9. The Lord’s supper is a Trinitarian experience. For example: We thank the Father for his giving of the Son. We thank the Son for his obedience. We thank the Holy Spirit for applying it to our lives. Without the work of the Trinity, we would be unable to communion with God or his people.

The Lord’s Supper (part 3)

Wednesday, March 03, 2010

In part 1 and part 2 of this series, we saw that the church at Corinth was divided when it came together to observe the Lord’s supper. The very nature of the Lord’s supper as a remembrance of the sacrificial work of Christ is opposed to such division. In this post, we examine Paul’s warning for the church:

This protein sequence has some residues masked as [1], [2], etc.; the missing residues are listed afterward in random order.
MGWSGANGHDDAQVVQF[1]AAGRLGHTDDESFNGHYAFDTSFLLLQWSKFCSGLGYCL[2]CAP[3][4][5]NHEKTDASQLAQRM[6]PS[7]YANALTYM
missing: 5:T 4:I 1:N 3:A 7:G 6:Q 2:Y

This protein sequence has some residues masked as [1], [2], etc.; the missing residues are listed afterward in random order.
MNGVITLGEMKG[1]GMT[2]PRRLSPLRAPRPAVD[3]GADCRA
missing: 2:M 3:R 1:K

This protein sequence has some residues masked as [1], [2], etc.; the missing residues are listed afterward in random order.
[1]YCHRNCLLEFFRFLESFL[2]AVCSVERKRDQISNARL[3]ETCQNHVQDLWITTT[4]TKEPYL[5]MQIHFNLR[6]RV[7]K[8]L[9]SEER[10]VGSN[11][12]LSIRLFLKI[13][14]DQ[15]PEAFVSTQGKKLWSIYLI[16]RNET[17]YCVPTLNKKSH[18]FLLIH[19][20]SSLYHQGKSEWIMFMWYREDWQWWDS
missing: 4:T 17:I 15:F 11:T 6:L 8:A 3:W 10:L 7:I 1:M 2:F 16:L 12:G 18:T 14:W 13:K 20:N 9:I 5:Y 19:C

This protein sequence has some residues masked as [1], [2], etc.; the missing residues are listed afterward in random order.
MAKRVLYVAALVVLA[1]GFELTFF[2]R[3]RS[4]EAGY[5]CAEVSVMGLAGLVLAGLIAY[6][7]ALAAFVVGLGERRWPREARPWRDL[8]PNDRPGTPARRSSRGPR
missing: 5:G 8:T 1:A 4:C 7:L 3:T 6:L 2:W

Whoever, therefore, eats the bread or drinks the cup of the Lord in an unworthy manner will be guilty concerning the body and blood of the Lord. Let a person examine himself, then, and so eat of the bread and drink of the cup. For anyone who eats and drinks without discerning the body eats and drinks judgment on himself. That is why many of you are weak and ill, and some have died. But if we judged ourselves truly, we would not be judged. But when we are judged by the Lord, we are disciplined so that we may not be condemned along with the world. So then, my brothers, when you come together to eat, wait for one another-- if anyone is hungry, let him eat at home--so that when you come together it will not be for judgment. About the other things I will give directions when I come. (1Co 11:27-34)

This warning should neither be overlooked nor misunderstood. Let’s line up some key verses in this passage: